By Anthony Slater – Aslater@opubco.com - @anthonyVslater
Oklahoma State plays Baylor tonight in the quarterfinals of the Big 12 tourney (Tip at 8:30 on Big 12 Network). Here’s three things to watch:
Seems like, all week, we’ve heard why Baylor is one of the tougher matchups for Oklahoma State in the Big 12. And in some ways, that sentiment has merit. The Cowboys struggle with talented big men and BU has a skilled 7-footer (Isaiah Austin) who’s a likely lottery pick. But conversely, OSU’s backcourt is an athletic nightmare for Baylor’s undersized guards. Just look at the cross-matches in the starting lineup:
-5-foot-10 Pierre Jackson on 6-foot-4 Marcus Smart (speed v bulk)
-6-foot-2 Brady Heslip on 6-foot-4 Markel Brown (wonder what the difference in their verticals is)
-6-foot-1 A.J. Walton on 6-foot-7 Le’Bryan Nash (gives up half a foot and nearly 50 pounds)
Scott Drew will likely run a zone most of the game, negating a bit of that size issue. But OSU should find a way to get some isolations and attack. I’d expect plenty of Le’Bryan Nash and Marcus Smart post feeds. It’s the Cowboys biggest advantage.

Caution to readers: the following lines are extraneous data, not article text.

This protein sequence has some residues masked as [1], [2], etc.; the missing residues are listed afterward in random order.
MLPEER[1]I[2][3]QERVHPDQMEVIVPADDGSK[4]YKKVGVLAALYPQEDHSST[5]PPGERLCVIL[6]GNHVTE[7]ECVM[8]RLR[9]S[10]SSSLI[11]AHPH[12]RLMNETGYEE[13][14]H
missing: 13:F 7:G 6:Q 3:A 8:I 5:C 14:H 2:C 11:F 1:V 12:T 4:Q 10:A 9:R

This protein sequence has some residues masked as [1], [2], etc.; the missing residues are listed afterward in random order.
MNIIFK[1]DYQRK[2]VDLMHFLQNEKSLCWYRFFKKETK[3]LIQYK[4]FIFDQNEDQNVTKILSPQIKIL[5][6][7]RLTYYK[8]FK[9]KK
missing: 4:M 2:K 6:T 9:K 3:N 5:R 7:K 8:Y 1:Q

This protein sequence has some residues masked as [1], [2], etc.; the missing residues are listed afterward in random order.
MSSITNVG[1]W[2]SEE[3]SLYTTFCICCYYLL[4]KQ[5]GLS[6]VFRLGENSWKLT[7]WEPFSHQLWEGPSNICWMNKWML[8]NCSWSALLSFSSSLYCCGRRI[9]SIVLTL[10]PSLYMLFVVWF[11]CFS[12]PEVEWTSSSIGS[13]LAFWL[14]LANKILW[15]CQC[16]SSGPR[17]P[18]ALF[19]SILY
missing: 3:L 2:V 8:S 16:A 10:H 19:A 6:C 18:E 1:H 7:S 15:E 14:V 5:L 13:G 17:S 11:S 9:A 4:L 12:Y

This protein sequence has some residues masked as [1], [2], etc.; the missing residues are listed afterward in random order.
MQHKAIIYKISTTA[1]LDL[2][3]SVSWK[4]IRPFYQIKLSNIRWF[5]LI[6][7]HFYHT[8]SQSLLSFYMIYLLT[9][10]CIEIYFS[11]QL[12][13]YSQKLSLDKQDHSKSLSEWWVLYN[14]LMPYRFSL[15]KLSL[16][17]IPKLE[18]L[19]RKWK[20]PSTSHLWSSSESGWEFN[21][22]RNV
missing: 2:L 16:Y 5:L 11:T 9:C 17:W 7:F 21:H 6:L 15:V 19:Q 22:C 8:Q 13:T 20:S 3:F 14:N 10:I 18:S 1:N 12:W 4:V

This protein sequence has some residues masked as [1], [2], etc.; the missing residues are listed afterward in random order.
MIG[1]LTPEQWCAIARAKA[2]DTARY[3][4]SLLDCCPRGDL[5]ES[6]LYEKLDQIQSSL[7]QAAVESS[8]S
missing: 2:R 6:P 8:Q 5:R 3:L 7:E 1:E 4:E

Here’s your stat to watch: Oklahoma State is 15-0 this season when outrebounding its opponent and only 8-7 when it loses that battle. Coincidence? Doubtful. Definitely something to keep an eye on tonight.
You’d have to assume Baylor will come out fired up. Scott Drew receives plenty of criticism for his poor in-game strategy. But the Bears don’t need a better coach to tell them they’re playing for their NCAA tournament lives. BU is a clear bubble team (18-13 overall, with losses to Texas, Charlston and Northwestern) and it’ll likely burst with a loss to OSU. So if Pierre Jackson, already feeling spurned from his All-Big 12 second team selection, doesn’t want to end his career in the NIT, he better drag along his fired up team. Question is, can the Cowboys (already an NCAA lock) match that energy?
Pierre Jackson led the Big 12 in points and assists (the first player in a power-6 conference to do so since Jason Terry in 1998-99), yet was held off the conference’s First Team. And he didn’t seem to agree with the decision (check the tweets below from some immediate aftermath). Tonight, he gets a chance to make his snub case to voters, matching up with OSU point guard Marcus Smart, who won Big 12 Freshman and Player of the Year.